The top image is Mark and Me and Kyle and Katie at the mouth of the Shames on the Skeena River.

The bottom is Mark and Chi-wen & Simon and someone I don’t remember hiking Terrace Mountain.


Did You Exercise mom?

This was the question posed to me by my 12 year old last night.

A note to followers of both my blogs – I will be copy/pasting this directly into the other blog – it fits in both.

So back to the question.

My children, for a long time, have been aware of my weight loss efforts. My children have been aware of how being overweight has affected my ability and desire to do anything active.

Its basic. When I exercise, I have more energy. When I have more energy, I want to do more. When I do more, I get fitter. When I get fitter, I want to exercise more. And when I exercise, I have more energy. Round and round and round I go.

I took one of those links out of the circle a few weeks back when I stopped skating with the team and decided to focus on my boys.

An interesting, if predictable thing happened.

I stopped skating 2X a week, and suddenly I didn’t have as much energy. I then got sick and my running was cut out as well. And then I had *no* energy.

So my days have been spent reading, crafting, doing quiet stuff with the boys, and cleaning the house.

And my energy has been dropping.

On Sunday, I made my kids clean up the family room. The rule was that I needed to be able to access my exercise equipment because I wanted to get up at 5.30am and exercise. Every. Day.

Last night, two days after the clean up, my 12 year old asks: “Did you exercise yet Mom?”

So I asked him why he cared if I exercised. He mumbled something about me and making them clean the room, blah blah blah… and I looked at him and said “Are you concerned about my health?”

Yep. That’s it. My boys are concerned that I won’t live a long healthy life. They want me around. They don’t want to be orphans. This is bothering them enough that they ask me if I’ve exercised and have I been eating healty.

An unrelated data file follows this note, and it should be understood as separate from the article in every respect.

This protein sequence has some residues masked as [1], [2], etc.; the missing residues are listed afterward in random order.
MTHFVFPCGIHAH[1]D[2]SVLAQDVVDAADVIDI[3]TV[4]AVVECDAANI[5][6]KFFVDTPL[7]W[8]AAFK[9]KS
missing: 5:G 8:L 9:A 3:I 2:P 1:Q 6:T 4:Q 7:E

I wonder how many things have changed in their psyche’s. How the fears of their Mom dying like their Dad did will affect their lives.

I have the opportunity right now to change how my children see me. I have the opportunity every day to make better choices. I can do my best to be around for a long long time.

But did I exercise today? No. Today I got up and cleaned my kitchen. Last night I folded laundry. Tonight, I’ll do a 15 min run on my treadmill before craft night.

I’d like to answer every day with “Yes, I did exercise today.”

It's Too Late

Skate it Out

Run it out.

Yoga it out.

Walk it out.

Skate it out.

Work it out.

I know in my other blog I talked about the after-effects of derby practice.   How I was riding high on endorphins and was feeling oh so good.  (Until I crashed, which happened right around sleep time LOL)

I have heard other widows/widowers talk about working it out.   Walking it out.   There’s a bereavement walking group here in town.

It’s too bad that grief & depression are such insidious energy-stealers… its one of those things… if you could only get MOVING, the movement would help amazingly.

The problem is, grief weighs you down and you can’t move.

But breaking free of that allows you TO move, to push past and to get out there and make some positive changes in your day.